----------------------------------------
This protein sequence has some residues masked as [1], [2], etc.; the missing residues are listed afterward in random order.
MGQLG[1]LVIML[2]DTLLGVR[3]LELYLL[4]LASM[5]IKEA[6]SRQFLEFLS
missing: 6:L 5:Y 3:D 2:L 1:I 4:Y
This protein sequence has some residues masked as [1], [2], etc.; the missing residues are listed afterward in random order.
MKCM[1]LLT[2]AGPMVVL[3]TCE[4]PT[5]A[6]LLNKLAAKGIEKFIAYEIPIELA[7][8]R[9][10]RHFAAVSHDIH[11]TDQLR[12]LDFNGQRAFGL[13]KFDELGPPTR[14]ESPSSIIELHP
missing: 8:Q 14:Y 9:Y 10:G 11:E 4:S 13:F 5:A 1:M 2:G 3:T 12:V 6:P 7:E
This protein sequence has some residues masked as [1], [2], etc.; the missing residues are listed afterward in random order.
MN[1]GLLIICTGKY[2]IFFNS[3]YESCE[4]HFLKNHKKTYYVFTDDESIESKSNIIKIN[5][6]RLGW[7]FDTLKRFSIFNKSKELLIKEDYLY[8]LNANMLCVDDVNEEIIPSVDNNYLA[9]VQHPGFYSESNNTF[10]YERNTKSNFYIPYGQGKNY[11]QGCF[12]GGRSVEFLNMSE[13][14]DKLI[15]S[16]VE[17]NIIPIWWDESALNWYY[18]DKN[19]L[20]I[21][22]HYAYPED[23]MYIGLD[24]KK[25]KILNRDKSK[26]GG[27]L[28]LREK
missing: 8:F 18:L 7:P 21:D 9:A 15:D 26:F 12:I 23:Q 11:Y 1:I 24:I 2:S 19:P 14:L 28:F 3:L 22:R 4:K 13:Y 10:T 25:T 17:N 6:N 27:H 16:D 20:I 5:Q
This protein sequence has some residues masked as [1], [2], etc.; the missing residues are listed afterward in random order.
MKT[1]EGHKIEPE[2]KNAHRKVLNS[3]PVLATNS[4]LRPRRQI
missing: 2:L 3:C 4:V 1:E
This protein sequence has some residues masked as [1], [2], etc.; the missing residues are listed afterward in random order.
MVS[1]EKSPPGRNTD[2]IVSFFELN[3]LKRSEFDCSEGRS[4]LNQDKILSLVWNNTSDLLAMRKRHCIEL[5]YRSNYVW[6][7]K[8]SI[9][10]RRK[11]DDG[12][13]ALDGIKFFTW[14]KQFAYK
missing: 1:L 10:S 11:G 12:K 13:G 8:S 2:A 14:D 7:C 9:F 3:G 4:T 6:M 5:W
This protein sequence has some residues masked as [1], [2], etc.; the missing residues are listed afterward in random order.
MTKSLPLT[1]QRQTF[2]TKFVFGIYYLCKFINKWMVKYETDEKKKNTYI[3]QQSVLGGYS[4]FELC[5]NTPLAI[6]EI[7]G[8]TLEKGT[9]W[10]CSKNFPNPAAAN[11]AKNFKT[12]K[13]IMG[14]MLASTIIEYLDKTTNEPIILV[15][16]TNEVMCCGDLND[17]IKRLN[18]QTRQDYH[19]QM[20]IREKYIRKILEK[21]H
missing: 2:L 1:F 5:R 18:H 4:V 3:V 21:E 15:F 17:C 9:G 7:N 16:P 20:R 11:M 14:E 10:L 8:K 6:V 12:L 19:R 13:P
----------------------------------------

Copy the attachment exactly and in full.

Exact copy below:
This protein sequence has some residues masked as [1], [2], etc.; the missing residues are listed afterward in random order.
MGQLG[1]LVIML[2]DTLLGVR[3]LELYLL[4]LASM[5]IKEA[6]SRQFLEFLS
missing: 6:L 5:Y 3:D 2:L 1:I 4:Y
This protein sequence has some residues masked as [1], [2], etc.; the missing residues are listed afterward in random order.
MKCM[1]LLT[2]AGPMVVL[3]TCE[4]PT[5]A[6]LLNKLAAKGIEKFIAYEIPIELA[7][8]R[9][10]RHFAAVSHDIH[11]TDQLR[12]LDFNGQRAFGL[13]KFDELGPPTR[14]ESPSSIIELHP
missing: 8:Q 14:Y 9:Y 10:G 11:E 4:S 13:F 5:A 1:M 2:G 3:T 12:V 6:P 7:E
This protein sequence has some residues masked as [1], [2], etc.; the missing residues are listed afterward in random order.
MN[1]GLLIICTGKY[2]IFFNS[3]YESCE[4]HFLKNHKKTYYVFTDDESIESKSNIIKIN[5][6]RLGW[7]FDTLKRFSIFNKSKELLIKEDYLY[8]LNANMLCVDDVNEEIIPSVDNNYLA[9]VQHPGFYSESNNTF[10]YERNTKSNFYIPYGQGKNY[11]QGCF[12]GGRSVEFLNMSE[13][14]DKLI[15]S[16]VE[17]NIIPIWWDESALNWYY[18]DKN[19]L[20]I[21][22]HYAYPED[23]MYIGLD[24]KK[25]KILNRDKSK[26]GG[27]L[28]LREK
missing: 8:F 18:L 7:P 21:D 9:A 15:D 26:F 12:I 23:Q 11:Y 1:I 24:I 2:S 19:P 14:L 28:F 3:L 22:R 4:K 13:Y 10:T 25:T 17:N 6:N 27:H 16:D 20:I 5:Q
This protein sequence has some residues masked as [1], [2], etc.; the missing residues are listed afterward in random order.
MKT[1]EGHKIEPE[2]KNAHRKVLNS[3]PVLATNS[4]LRPRRQI
missing: 2:L 3:C 4:V 1:E
This protein sequence has some residues masked as [1], [2], etc.; the missing residues are listed afterward in random order.
MVS[1]EKSPPGRNTD[2]IVSFFELN[3]LKRSEFDCSEGRS[4]LNQDKILSLVWNNTSDLLAMRKRHCIEL[5]YRSNYVW[6][7]K[8]SI[9][10]RRK[11]DDG[12][13]ALDGIKFFTW[14]KQFAYK
missing: 1:L 10:S 11:G 12:K 13:G 8:S 2:A 14:D 7:C 9:F 3:G 4:T 6:M 5:W
This protein sequence has some residues masked as [1], [2], etc.; the missing residues are listed afterward in random order.
MTKSLPLT[1]QRQTF[2]TKFVFGIYYLCKFINKWMVKYETDEKKKNTYI[3]QQSVLGGYS[4]FELC[5]NTPLAI[6]EI[7]G[8]TLEKGT[9]W[10]CSKNFPNPAAAN[11]AKNFKT[12]K[13]IMG[14]MLASTIIEYLDKTTNEPIILV[15][16]TNEVMCCGDLND[17]IKRLN[18]QTRQDYH[19]QM[20]IREKYIRKILEK[21]H
missing: 2:L 1:F 5:R 18:H 4:V 3:V 21:E 15:F 17:C 9:G 7:N 16:P 20:R 11:M 14:E 10:L 8:K 6:V 12:L 19:R 13:P